A woman’s body undergoes myriad changes in a lifetime. It all begins with puberty and goes on till she hits menopause. All the hormonal drama adds to the fragility of the female body hence, putting her at a risk of countless health problems. Thankfully, advanced technology in the field of medicine has been able to achieve commendable breakthroughs that have directly affected women. Some life-saving medical advances in the field of bone health, heart health and breast cancer have blessed the entire female kind and there is more research going on to get hold of a better understanding of how a woman’s body is different from that of a man’s. Here we list down some significant breakthroughs in women’s health.
As reported by the Mayo Clinic’s online research magazine Discovery Edge, the molecular breast imaging (MBI) can detect three times as many breast tumours as mammography. A major achievement in the area of breast cancer detection, MBI, works even better for women who have dense breasts— they have more connective tissues and less fat and are harder to check on mammograms.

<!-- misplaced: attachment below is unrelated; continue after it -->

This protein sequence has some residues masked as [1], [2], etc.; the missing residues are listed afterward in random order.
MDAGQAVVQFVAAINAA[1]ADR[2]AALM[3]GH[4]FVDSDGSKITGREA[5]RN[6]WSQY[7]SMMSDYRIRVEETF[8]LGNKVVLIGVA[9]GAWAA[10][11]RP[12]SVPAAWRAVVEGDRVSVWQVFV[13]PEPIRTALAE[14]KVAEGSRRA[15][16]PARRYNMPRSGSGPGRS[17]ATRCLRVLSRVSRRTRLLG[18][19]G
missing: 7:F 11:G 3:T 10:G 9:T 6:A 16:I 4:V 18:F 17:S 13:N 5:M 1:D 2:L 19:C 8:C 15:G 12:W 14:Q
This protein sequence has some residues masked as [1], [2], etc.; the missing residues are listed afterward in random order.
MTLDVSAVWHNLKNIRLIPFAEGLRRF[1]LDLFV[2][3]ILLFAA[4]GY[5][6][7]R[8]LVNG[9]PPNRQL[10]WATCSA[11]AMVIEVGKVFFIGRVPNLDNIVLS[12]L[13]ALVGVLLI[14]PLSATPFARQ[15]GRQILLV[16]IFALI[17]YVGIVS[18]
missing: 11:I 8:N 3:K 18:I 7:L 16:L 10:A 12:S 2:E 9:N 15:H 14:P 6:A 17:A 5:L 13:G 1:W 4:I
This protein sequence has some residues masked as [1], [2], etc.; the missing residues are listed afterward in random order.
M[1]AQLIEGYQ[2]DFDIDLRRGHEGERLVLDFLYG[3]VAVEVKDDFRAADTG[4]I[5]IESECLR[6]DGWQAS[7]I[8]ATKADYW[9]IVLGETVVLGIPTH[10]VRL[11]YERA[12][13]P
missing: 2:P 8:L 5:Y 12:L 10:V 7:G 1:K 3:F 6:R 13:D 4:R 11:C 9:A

The introduction of Prolia drug gave new hopes to women with osteoporosis. An injectable drug approved by the FDA, Prolia became an easier treatment option for bone disorders. The drug is easily available for post-menopausal women who are at an increased risks for fractures or for those who have not received any substantial results from their osteoporosis therapy.
Procedures like chemo and radiation are directed towards treating cancer. However, in the process these treatments might damage or threaten a woman’s ability to have children. But, with the introduction of onco-fertility—a field that combines oncology and reproductive medicine—cancer patients can start their families post-treatment. Young cancer patients or women who suffer from advanced stages of cancer will be able to remove and freeze their completely healthy ovary before treatment. Making it a remarkable breakthrough, the procedure has so far resulted in 12 live births.
Findings of a study published in the American Journal of Epidemiology showed how just getting off your chair and moving around throughout the day can reduce the risk of heart disease. So, if you can’t fit a proper workout into your schedule, walk around between intervals to cut the risk of heart disease.
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